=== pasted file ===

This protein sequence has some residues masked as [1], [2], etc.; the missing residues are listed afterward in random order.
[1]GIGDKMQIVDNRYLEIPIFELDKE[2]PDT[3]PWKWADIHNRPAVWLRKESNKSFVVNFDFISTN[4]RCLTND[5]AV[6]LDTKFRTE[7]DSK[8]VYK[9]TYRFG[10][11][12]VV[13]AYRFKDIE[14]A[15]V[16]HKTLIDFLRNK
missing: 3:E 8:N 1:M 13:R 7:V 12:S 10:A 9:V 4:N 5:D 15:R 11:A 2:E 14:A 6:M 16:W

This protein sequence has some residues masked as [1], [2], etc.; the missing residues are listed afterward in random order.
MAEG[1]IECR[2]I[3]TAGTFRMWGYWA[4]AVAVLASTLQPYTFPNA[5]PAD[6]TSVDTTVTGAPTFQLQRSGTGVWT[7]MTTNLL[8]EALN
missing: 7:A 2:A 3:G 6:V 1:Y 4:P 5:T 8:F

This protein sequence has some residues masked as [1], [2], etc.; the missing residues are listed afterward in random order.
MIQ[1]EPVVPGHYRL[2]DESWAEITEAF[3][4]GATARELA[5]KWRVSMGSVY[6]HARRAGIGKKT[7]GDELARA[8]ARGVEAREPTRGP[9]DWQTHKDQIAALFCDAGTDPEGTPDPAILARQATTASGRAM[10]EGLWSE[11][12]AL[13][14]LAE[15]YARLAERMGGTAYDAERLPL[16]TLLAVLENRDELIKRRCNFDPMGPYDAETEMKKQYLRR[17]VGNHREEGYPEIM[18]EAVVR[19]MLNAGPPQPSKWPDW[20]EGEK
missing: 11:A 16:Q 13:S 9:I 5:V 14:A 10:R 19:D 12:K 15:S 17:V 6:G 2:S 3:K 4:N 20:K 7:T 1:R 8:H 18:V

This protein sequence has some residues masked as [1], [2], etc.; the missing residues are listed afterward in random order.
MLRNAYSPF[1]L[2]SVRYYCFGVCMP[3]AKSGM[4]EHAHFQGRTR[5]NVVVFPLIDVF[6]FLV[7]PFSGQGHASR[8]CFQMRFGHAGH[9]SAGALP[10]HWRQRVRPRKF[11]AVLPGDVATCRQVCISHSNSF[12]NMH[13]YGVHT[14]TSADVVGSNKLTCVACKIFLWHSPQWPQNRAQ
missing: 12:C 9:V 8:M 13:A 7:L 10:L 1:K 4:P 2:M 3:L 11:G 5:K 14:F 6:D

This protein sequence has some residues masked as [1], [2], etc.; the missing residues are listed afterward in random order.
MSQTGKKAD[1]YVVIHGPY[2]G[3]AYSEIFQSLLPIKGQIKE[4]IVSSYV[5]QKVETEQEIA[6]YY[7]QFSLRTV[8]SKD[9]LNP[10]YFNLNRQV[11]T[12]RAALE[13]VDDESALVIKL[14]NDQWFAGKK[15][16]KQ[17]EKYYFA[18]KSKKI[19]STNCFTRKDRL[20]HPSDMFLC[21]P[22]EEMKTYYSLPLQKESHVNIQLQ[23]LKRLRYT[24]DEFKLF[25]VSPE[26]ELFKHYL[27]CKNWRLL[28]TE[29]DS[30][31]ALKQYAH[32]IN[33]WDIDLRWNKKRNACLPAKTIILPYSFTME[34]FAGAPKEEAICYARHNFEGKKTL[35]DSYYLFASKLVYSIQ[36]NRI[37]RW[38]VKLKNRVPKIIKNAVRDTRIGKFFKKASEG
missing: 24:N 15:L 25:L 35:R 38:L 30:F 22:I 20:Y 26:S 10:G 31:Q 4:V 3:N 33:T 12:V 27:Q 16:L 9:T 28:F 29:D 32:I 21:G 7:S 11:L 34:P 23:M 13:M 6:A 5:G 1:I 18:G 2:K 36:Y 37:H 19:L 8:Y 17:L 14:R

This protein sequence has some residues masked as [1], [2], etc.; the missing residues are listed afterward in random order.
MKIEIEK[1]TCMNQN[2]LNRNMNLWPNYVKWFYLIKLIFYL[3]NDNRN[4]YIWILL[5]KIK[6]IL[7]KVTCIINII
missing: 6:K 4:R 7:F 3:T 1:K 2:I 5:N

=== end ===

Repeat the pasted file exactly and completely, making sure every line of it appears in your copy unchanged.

This protein sequence has some residues masked as [1], [2], etc.; the missing residues are listed afterward in random order.
[1]GIGDKMQIVDNRYLEIPIFELDKE[2]PDT[3]PWKWADIHNRPAVWLRKESNKSFVVNFDFISTN[4]RCLTND[5]AV[6]LDTKFRTE[7]DSK[8]VYK[9]TYRFG[10][11][12]VV[13]AYRFKDIE[14]A[15]V[16]HKTLIDFLRNK
missing: 3:E 8:N 1:M 13:R 7:V 12:S 10:A 9:V 4:N 5:D 15:R 11:A 2:E 14:A 6:M 16:W

This protein sequence has some residues masked as [1], [2], etc.; the missing residues are listed afterward in random order.
MAEG[1]IECR[2]I[3]TAGTFRMWGYWA[4]AVAVLASTLQPYTFPNA[5]PAD[6]TSVDTTVTGAPTFQLQRSGTGVWT[7]MTTNLL[8]EALN
missing: 7:A 2:A 3:G 6:V 1:Y 4:P 5:T 8:F

This protein sequence has some residues masked as [1], [2], etc.; the missing residues are listed afterward in random order.
MIQ[1]EPVVPGHYRL[2]DESWAEITEAF[3][4]GATARELA[5]KWRVSMGSVY[6]HARRAGIGKKT[7]GDELARA[8]ARGVEAREPTRGP[9]DWQTHKDQIAALFCDAGTDPEGTPDPAILARQATTASGRAM[10]EGLWSE[11][12]AL[13][14]LAE[15]YARLAERMGGTAYDAERLPL[16]TLLAVLENRDELIKRRCNFDPMGPYDAETEMKKQYLRR[17]VGNHREEGYPEIM[18]EAVVR[19]MLNAGPPQPSKWPDW[20]EGEK
missing: 11:A 16:Q 13:S 9:I 5:V 14:A 10:R 19:D 12:K 15:S 17:V 6:G 2:S 3:K 4:N 20:K 7:T 1:R 8:H 18:V

This protein sequence has some residues masked as [1], [2], etc.; the missing residues are listed afterward in random order.
MLRNAYSPF[1]L[2]SVRYYCFGVCMP[3]AKSGM[4]EHAHFQGRTR[5]NVVVFPLIDVF[6]FLV[7]PFSGQGHASR[8]CFQMRFGHAGH[9]SAGALP[10]HWRQRVRPRKF[11]AVLPGDVATCRQVCISHSNSF[12]NMH[13]YGVHT[14]TSADVVGSNKLTCVACKIFLWHSPQWPQNRAQ
missing: 12:C 9:V 8:M 13:A 7:L 10:L 1:K 4:P 2:M 3:L 11:G 5:K 14:F 6:D

This protein sequence has some residues masked as [1], [2], etc.; the missing residues are listed afterward in random order.
MSQTGKKAD[1]YVVIHGPY[2]G[3]AYSEIFQSLLPIKGQIKE[4]IVSSYV[5]QKVETEQEIA[6]YY[7]QFSLRTV[8]SKD[9]LNP[10]YFNLNRQV[11]T[12]RAALE[13]VDDESALVIKL[14]NDQWFAGKK[15][16]KQ[17]EKYYFA[18]KSKKI[19]STNCFTRKDRL[20]HPSDMFLC[21]P[22]EEMKTYYSLPLQKESHVNIQLQ[23]LKRLRYT[24]DEFKLF[25]VSPE[26]ELFKHYL[27]CKNWRLL[28]TE[29]DS[30][31]ALKQYAH[32]IN[33]WDIDLRWNKKRNACLPAKTIILPYSFTME[34]FAGAPKEEAICYARHNFEGKKTL[35]DSYYLFASKLVYSIQ[36]NRI[37]RW[38]VKLKNRVPKIIKNAVRDTRIGKFFKKASEG
missing: 24:N 15:L 25:L 35:R 38:L 30:F 22:I 20:Y 26:S 10:G 31:Q 4:V 3:N 33:T 12:V 27:Q 16:L 9:T 28:F 29:D 32:I 21:G 7:S 11:L 34:P 23:M 13:M 6:A 5:G 1:I 18:G 2:K 36:Y 37:H 19:L 8:Y 17:L 14:R

This protein sequence has some residues masked as [1], [2], etc.; the missing residues are listed afterward in random order.
MKIEIEK[1]TCMNQN[2]LNRNMNLWPNYVKWFYLIKLIFYL[3]NDNRN[4]YIWILL[5]KIK[6]IL[7]KVTCIINII
missing: 6:K 4:R 7:F 3:T 1:K 2:I 5:N